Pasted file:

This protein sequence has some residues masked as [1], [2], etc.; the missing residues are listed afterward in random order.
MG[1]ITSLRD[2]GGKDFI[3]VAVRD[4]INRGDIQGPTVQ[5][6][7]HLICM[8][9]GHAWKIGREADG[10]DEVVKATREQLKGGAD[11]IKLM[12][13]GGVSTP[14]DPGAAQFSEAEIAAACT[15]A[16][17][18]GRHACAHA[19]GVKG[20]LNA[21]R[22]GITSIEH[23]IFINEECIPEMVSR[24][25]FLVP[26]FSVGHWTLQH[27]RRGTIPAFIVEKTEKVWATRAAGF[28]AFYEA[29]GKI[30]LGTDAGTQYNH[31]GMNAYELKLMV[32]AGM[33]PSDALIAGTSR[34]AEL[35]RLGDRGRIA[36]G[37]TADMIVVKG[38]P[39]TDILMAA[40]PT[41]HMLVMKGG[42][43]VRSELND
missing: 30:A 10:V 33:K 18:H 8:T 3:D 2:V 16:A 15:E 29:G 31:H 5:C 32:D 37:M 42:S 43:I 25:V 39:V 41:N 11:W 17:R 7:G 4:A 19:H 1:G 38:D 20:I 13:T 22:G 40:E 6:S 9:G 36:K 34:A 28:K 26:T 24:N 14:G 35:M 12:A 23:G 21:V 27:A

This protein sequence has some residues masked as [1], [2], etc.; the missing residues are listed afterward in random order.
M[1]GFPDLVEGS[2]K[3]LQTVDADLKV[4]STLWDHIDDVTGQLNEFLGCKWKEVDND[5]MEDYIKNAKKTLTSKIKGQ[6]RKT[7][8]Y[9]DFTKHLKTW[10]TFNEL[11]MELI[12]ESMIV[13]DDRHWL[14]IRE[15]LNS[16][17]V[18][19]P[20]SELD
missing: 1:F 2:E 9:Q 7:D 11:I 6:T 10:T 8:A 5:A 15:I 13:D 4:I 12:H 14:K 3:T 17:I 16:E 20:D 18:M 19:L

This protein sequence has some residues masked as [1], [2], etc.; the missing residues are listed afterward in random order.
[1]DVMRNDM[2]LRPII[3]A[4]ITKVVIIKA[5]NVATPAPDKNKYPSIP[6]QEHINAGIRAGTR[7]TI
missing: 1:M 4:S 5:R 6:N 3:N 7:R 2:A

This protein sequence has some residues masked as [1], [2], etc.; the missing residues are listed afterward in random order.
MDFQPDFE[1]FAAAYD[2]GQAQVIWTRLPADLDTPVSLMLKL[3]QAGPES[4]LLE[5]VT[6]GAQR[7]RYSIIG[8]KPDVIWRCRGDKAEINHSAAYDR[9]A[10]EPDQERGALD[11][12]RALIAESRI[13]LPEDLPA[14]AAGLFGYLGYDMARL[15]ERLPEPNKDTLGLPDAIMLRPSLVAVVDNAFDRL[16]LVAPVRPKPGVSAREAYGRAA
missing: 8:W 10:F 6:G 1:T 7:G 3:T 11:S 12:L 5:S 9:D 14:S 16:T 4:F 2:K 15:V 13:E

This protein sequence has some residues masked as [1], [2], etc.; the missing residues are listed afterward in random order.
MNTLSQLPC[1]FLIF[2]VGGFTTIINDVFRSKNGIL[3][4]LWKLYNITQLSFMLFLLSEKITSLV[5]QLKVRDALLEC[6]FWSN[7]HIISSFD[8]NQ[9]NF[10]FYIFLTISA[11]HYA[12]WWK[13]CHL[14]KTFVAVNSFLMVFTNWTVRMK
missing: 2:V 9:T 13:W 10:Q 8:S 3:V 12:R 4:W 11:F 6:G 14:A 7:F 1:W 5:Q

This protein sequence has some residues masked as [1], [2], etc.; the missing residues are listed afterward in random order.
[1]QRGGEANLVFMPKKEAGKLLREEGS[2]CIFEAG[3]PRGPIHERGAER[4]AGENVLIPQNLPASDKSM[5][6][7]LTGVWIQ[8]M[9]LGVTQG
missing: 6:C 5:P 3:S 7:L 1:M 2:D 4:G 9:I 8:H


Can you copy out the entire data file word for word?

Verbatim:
This protein sequence has some residues masked as [1], [2], etc.; the missing residues are listed afterward in random order.
MG[1]ITSLRD[2]GGKDFI[3]VAVRD[4]INRGDIQGPTVQ[5][6][7]HLICM[8][9]GHAWKIGREADG[10]DEVVKATREQLKGGAD[11]IKLM[12][13]GGVSTP[14]DPGAAQFSEAEIAAACT[15]A[16][17][18]GRHACAHA[19]GVKG[20]LNA[21]R[22]GITSIEH[23]IFINEECIPEMVSR[24][25]FLVP[26]FSVGHWTLQH[27]RRGTIPAFIVEKTEKVWATRAAGF[28]AFYEA[29]GKI[30]LGTDAGTQYNH[31]GMNAYELKLMV[32]AGM[33]PSDALIAGTSR[34]AEL[35]RLGDRGRIA[36]G[37]TADMIVVKG[38]P[39]TDILMAA[40]PT[41]HMLVMKGG[42][43]VRSELND
missing: 30:A 10:V 33:K 18:H 8:T 3:D 2:V 16:A 15:E 29:G 31:H 5:C 32:D 37:M 42:S 43:I 25:V 39:V 41:N 11:W 17:R 7:G 4:A 19:H 1:G 38:D 20:I 13:T 22:G 40:E 6:S 9:G 36:K 34:A 28:K 26:T 24:N 14:G 35:M 12:A 23:G 21:V 27:A

This protein sequence has some residues masked as [1], [2], etc.; the missing residues are listed afterward in random order.
M[1]GFPDLVEGS[2]K[3]LQTVDADLKV[4]STLWDHIDDVTGQLNEFLGCKWKEVDND[5]MEDYIKNAKKTLTSKIKGQ[6]RKT[7][8]Y[9]DFTKHLKTW[10]TFNEL[11]MELI[12]ESMIV[13]DDRHWL[14]IRE[15]LNS[16][17]V[18][19]P[20]SELD
missing: 1:F 2:E 9:Q 7:D 11:I 6:T 10:T 8:A 5:A 15:I 13:D 4:I 12:H 14:K 3:T 17:I 16:E 20:D 18:M 19:L

This protein sequence has some residues masked as [1], [2], etc.; the missing residues are listed afterward in random order.
[1]DVMRNDM[2]LRPII[3]A[4]ITKVVIIKA[5]NVATPAPDKNKYPSIP[6]QEHINAGIRAGTR[7]TI
missing: 1:M 4:S 5:R 6:N 3:N 7:R 2:A

This protein sequence has some residues masked as [1], [2], etc.; the missing residues are listed afterward in random order.
MDFQPDFE[1]FAAAYD[2]GQAQVIWTRLPADLDTPVSLMLKL[3]QAGPES[4]LLE[5]VT[6]GAQR[7]RYSIIG[8]KPDVIWRCRGDKAEINHSAAYDR[9]A[10]EPDQERGALD[11][12]RALIAESRI[13]LPEDLPA[14]AAGLFGYLGYDMARL[15]ERLPEPNKDTLGLPDAIMLRPSLVAVVDNAFDRL[16]LVAPVRPKPGVSAREAYGRAA
missing: 8:W 10:F 6:G 1:T 7:G 3:T 11:S 12:L 5:S 9:D 14:S 16:T 4:F 2:K 15:V 13:E

This protein sequence has some residues masked as [1], [2], etc.; the missing residues are listed afterward in random order.
MNTLSQLPC[1]FLIF[2]VGGFTTIINDVFRSKNGIL[3][4]LWKLYNITQLSFMLFLLSEKITSLV[5]QLKVRDALLEC[6]FWSN[7]HIISSFD[8]NQ[9]NF[10]FYIFLTISA[11]HYA[12]WWK[13]CHL[14]KTFVAVNSFLMVFTNWTVRMK
missing: 2:V 9:T 13:W 10:Q 8:S 3:V 12:R 4:W 11:F 6:G 14:A 7:F 1:W 5:Q

This protein sequence has some residues masked as [1], [2], etc.; the missing residues are listed afterward in random order.
[1]QRGGEANLVFMPKKEAGKLLREEGS[2]CIFEAG[3]PRGPIHERGAER[4]AGENVLIPQNLPASDKSM[5][6][7]LTGVWIQ[8]M[9]LGVTQG
missing: 6:C 5:P 3:S 7:L 1:M 2:D 4:G 9:I 8:H